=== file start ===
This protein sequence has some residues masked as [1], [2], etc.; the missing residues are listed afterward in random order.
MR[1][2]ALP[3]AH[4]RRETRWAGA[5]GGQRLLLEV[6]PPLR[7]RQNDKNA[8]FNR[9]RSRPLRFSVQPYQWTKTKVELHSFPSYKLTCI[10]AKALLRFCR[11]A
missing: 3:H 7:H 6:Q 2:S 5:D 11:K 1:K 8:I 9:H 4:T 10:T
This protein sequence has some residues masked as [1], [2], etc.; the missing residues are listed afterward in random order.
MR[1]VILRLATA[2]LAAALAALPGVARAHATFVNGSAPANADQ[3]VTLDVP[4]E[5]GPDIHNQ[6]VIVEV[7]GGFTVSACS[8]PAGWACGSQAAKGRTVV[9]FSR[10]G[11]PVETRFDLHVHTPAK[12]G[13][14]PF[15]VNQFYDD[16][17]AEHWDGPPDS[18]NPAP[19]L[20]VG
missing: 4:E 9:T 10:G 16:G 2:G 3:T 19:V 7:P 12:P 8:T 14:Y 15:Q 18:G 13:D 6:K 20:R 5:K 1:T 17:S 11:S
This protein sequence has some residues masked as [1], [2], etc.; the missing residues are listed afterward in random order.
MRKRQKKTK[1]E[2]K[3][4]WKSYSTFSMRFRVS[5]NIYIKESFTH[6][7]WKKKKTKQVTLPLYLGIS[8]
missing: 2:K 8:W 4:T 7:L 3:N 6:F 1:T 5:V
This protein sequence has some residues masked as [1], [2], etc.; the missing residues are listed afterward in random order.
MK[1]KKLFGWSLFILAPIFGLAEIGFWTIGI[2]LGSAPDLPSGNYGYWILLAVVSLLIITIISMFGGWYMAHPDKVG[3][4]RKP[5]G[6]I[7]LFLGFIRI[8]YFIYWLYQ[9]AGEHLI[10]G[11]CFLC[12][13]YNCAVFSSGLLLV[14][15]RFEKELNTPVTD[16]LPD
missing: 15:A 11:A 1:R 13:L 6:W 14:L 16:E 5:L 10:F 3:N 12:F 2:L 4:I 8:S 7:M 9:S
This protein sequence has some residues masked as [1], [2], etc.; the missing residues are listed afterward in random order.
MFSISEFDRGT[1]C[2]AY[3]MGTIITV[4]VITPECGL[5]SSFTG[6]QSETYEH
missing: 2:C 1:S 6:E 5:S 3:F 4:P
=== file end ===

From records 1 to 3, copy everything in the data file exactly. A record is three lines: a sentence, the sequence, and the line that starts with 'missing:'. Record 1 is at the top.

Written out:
This protein sequence has some residues masked as [1], [2], etc.; the missing residues are listed afterward in random order.
MR[1][2]ALP[3]AH[4]RRETRWAGA[5]GGQRLLLEV[6]PPLR[7]RQNDKNA[8]FNR[9]RSRPLRFSVQPYQWTKTKVELHSFPSYKLTCI[10]AKALLRFCR[11]A
missing: 3:H 7:H 6:Q 2:S 5:D 11:K 1:K 8:I 9:H 4:T 10:T
This protein sequence has some residues masked as [1], [2], etc.; the missing residues are listed afterward in random order.
MR[1]VILRLATA[2]LAAALAALPGVARAHATFVNGSAPANADQ[3]VTLDVP[4]E[5]GPDIHNQ[6]VIVEV[7]GGFTVSACS[8]PAGWACGSQAAKGRTVV[9]FSR[10]G[11]PVETRFDLHVHTPAK[12]G[13][14]PF[15]VNQFYDD[16][17]AEHWDGPPDS[18]NPAP[19]L[20]VG
missing: 4:E 9:T 10:G 16:G 2:G 3:T 19:V 7:P 12:P 8:T 14:Y 15:Q 18:G 13:D 6:K 20:R 5:K 1:T 17:S 11:S
This protein sequence has some residues masked as [1], [2], etc.; the missing residues are listed afterward in random order.
MRKRQKKTK[1]E[2]K[3][4]WKSYSTFSMRFRVS[5]NIYIKESFTH[6][7]WKKKKTKQVTLPLYLGIS[8]
missing: 2:K 8:W 4:T 7:L 3:N 6:F 1:T 5:V